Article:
It comprises all the steps to create the model with Abaqus/CAE.The following steps are taken equentially:
Creating a part /defining the model geomet
Defining the material and section properties
Creating an assembly
Configuring the analysis
Assigning interaction properties
Applying boundary conditions and applied loads
Designing the mesh
Creating, running, and monitoring a job
Postprocessing
The Visualization module provides graphical display of finite element models and results. It obtains model and result information from the output database; it is controlled what information is written to the output database by modifying output requests in the Step module.

Creating a part /defining the model geometry
The first step in creating the model is to define its geometry. The model is created with a threedimensional, deformable body with a solid, extruded circular base feature. The following dimensions are used:
Table 2. Section, Material and Profile.
Sr.
No.
Section Created
Material Assigned
1
Beam
M20
2
Column
M20
3
Pile
M40
4
Pile Cap
M20
5
Soil
Soil
6
Circular
Tank
M20
Table 3.Properties of concrete pile.
Youngs Modulus
Mass Density
Poissons Ratio
EC=0.3605*108 kpa
2504
0.15
Table 4 Properties of beam, column ,circular tank and pile cap
Youngs Modulus
Mass Density
Poissons Ratio
EC =0.25491*108 kpa
2452
0.15
of Solid Part
Table 1.Properties
Table 5: Properties of Soil.
Youngs Modulus
Mass Density
Poissons Ratio
EC =20000 kpa
2000
0.2
Modeling Space
3D
3D
3D
Type
Deformable
Deformable
Deformable
Base Feature
Shape
Solid
Wire
Shell
Type
Extruded
Planar
Revolution
Elements/Sections
Soil
,Pile,Pile Cap
Column, Hexagonal Bracings
Circular tank
The analysis is executed for pile group make comparisons. In case of the pile group, the piles are spaced 3.14 m. At this stage, it is important to decide what system of units to use in the model as Abaqus has no builtin system of units. Thus, the SI system of units is used.

Defining the material and section properties
The next step in creating the model involves defining and assigning material and section properties to the part. Each region of a deformable body must refer to a section property, which includes the material definition. In this model linear elastic materials are created for both concrete pile and soil.

Grade of concrete for beam, column = M20

Grade of concrete for pile = M40


Creating an assembly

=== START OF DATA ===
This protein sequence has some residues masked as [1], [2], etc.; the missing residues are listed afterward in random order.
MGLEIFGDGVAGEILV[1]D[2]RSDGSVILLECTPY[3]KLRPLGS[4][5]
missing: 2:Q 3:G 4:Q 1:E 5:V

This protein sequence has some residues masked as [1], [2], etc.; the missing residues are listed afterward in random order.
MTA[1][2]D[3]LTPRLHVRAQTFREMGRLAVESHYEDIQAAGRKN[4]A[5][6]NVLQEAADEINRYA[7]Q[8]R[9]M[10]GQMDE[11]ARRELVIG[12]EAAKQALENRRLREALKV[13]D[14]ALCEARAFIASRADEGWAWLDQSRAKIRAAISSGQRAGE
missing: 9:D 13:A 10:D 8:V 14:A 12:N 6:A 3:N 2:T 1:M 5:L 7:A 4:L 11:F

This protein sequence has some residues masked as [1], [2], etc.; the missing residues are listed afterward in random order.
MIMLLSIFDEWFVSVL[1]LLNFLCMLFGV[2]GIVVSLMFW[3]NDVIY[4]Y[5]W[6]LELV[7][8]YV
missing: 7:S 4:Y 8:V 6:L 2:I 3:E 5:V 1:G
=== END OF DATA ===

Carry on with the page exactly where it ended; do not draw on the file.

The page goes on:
Each part created is oriented in its own coordinate system and is independent of the other parts in the model. Although a model may contain many parts, it contains only one assembly. The geometry of the assembly is defined by creating instances of a part and then positioning the instances relative to each other in a global coordinate system. Thus, the soil and piles are assembled together.
Figure 3.1 Water Tank With Soil

Configuring the analysis
Analysis steps can be broadly categorized as an initial step and analysis steps. They are dealt subsequently.
1)The initial step
Abaqus/CAE creates a special initial step at the beginning of the model's step sequence and names it Initial. It allows defining boundary conditions, predefined fields, and interactions that are applicable at the very beginning of the analysis.
2)Analysis steps
The initial step is followed by one or more analysis steps. Each analysis step is associated with a specific procedure that defines the type of analysis to be performed during the step. There are two kinds of analysis steps in Abaqus: general analysis steps, which can be used to analyze linear or nonlinear response, and linear perturbation steps, which can be used only to analyze linear problems. In this case, a static linear perturbation step is defined. Specifically, Direct solution steadystate dynamic analysis step is used because it is used to calculate the steadystate dynamic linearized response of a system to harmonic excitation. Multiple frequency ranges or multiple single frequency points can be requested for a directsolution steadystate dynamic step.
3)Requesting data output